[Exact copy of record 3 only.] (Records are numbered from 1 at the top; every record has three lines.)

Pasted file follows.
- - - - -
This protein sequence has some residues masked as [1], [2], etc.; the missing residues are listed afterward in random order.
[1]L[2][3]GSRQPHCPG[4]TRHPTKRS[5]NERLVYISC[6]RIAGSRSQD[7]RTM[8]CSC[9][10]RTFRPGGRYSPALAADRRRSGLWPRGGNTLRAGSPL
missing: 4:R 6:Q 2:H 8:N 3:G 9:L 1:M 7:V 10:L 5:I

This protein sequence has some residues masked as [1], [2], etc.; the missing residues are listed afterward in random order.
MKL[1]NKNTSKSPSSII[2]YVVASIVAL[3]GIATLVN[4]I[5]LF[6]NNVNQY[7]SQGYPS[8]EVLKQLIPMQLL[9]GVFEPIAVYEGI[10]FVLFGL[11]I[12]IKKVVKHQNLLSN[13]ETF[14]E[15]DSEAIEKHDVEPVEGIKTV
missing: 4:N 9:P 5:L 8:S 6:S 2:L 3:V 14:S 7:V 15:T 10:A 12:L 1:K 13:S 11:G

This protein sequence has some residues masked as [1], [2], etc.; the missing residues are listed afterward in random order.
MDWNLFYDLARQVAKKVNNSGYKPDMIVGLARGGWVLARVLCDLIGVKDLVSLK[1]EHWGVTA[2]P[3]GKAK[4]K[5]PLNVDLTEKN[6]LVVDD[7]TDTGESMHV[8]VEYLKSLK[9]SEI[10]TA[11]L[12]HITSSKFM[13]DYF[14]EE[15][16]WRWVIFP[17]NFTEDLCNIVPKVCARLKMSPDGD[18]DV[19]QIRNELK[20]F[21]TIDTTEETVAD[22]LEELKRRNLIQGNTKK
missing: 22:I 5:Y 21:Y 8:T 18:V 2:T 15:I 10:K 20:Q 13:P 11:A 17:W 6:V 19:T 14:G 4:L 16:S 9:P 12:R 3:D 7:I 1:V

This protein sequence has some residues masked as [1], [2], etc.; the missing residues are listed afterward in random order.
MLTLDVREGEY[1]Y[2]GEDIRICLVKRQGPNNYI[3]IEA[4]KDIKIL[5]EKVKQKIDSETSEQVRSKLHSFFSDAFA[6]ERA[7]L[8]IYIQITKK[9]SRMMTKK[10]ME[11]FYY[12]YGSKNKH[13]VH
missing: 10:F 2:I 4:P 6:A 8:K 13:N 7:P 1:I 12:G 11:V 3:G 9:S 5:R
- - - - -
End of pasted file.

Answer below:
This protein sequence has some residues masked as [1], [2], etc.; the missing residues are listed afterward in random order.
MDWNLFYDLARQVAKKVNNSGYKPDMIVGLARGGWVLARVLCDLIGVKDLVSLK[1]EHWGVTA[2]P[3]GKAK[4]K[5]PLNVDLTEKN[6]LVVDD[7]TDTGESMHV[8]VEYLKSLK[9]SEI[10]TA[11]L[12]HITSSKFM[13]DYF[14]EE[15][16]WRWVIFP[17]NFTEDLCNIVPKVCARLKMSPDGD[18]DV[19]QIRNELK[20]F[21]TIDTTEETVAD[22]LEELKRRNLIQGNTKK
missing: 22:I 5:Y 21:Y 8:T 18:V 2:T 15:I 10:K 20:Q 13:P 11:A 17:W 6:V 19:T 14:G 4:L 16:S 9:P 12:R 3:D 7:I 1:V